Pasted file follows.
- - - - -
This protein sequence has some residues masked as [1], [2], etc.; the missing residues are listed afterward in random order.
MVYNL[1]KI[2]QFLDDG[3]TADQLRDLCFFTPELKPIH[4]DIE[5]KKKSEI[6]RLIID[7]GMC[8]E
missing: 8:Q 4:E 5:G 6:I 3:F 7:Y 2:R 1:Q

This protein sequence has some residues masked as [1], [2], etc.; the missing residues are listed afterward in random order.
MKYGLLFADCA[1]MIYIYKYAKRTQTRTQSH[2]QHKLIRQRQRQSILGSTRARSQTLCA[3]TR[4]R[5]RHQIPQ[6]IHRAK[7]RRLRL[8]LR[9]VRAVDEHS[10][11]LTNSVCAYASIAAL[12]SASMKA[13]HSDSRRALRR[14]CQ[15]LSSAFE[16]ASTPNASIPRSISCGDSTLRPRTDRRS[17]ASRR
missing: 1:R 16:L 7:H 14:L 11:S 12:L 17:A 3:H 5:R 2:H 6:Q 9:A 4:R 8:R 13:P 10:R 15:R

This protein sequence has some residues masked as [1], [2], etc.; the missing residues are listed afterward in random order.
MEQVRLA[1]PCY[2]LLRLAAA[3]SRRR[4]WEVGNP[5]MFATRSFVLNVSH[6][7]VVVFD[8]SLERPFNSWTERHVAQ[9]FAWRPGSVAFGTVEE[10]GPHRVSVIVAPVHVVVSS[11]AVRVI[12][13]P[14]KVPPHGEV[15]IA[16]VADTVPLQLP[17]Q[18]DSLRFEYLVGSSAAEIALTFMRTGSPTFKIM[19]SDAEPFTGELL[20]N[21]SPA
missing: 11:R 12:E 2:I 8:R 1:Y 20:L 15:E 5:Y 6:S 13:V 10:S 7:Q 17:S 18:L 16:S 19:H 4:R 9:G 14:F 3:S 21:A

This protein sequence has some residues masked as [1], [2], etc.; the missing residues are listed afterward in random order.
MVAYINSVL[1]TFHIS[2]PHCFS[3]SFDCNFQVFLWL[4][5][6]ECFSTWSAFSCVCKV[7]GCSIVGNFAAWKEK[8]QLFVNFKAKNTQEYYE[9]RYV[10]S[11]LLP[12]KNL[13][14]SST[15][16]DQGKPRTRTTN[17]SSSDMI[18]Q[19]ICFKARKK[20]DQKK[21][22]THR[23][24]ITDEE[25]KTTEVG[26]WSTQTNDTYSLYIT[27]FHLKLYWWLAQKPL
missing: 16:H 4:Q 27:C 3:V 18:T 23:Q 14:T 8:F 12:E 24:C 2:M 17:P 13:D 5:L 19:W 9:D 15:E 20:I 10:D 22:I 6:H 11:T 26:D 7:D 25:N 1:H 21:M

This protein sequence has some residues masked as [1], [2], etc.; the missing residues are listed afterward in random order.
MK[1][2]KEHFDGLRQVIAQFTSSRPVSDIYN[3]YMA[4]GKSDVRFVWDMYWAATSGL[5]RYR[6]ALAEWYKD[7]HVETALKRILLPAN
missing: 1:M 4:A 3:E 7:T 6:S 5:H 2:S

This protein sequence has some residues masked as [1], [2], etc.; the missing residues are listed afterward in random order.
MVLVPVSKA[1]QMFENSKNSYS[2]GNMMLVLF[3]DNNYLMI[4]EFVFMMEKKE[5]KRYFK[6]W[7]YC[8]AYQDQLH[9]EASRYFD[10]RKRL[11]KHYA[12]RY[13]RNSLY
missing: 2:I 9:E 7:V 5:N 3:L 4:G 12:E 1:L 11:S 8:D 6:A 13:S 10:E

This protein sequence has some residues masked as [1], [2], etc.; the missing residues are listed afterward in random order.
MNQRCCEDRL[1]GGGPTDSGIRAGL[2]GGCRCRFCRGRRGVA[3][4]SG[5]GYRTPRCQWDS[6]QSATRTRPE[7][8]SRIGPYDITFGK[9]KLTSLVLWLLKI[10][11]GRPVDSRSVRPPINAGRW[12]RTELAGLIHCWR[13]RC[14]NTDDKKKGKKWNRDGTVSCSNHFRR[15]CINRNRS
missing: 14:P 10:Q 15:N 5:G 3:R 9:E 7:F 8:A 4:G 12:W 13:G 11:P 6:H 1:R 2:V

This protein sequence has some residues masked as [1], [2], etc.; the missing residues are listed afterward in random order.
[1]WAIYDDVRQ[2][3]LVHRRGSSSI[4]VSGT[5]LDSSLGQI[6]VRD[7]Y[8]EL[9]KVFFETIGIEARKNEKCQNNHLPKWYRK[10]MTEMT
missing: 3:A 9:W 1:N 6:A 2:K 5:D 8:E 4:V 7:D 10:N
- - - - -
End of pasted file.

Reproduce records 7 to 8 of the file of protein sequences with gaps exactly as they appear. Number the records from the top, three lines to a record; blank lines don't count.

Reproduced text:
This protein sequence has some residues masked as [1], [2], etc.; the missing residues are listed afterward in random order.
MNQRCCEDRL[1]GGGPTDSGIRAGL[2]GGCRCRFCRGRRGVA[3][4]SG[5]GYRTPRCQWDS[6]QSATRTRPE[7][8]SRIGPYDITFGK[9]KLTSLVLWLLKI[10][11]GRPVDSRSVRPPINAGRW[12]RTELAGLIHCWR[13]RC[14]NTDDKKKGKKWNRDGTVSCSNHFRR[15]CINRNRS
missing: 14:P 10:Q 15:N 5:G 3:R 9:E 7:F 8:A 4:G 12:W 13:G 11:P 6:H 1:R 2:V

This protein sequence has some residues masked as [1], [2], etc.; the missing residues are listed afterward in random order.
[1]WAIYDDVRQ[2][3]LVHRRGSSSI[4]VSGT[5]LDSSLGQI[6]VRD[7]Y[8]EL[9]KVFFETIGIEARKNEKCQNNHLPKWYRK[10]MTEMT
missing: 3:A 9:W 1:N 6:A 2:K 5:D 8:E 4:V 7:D 10:N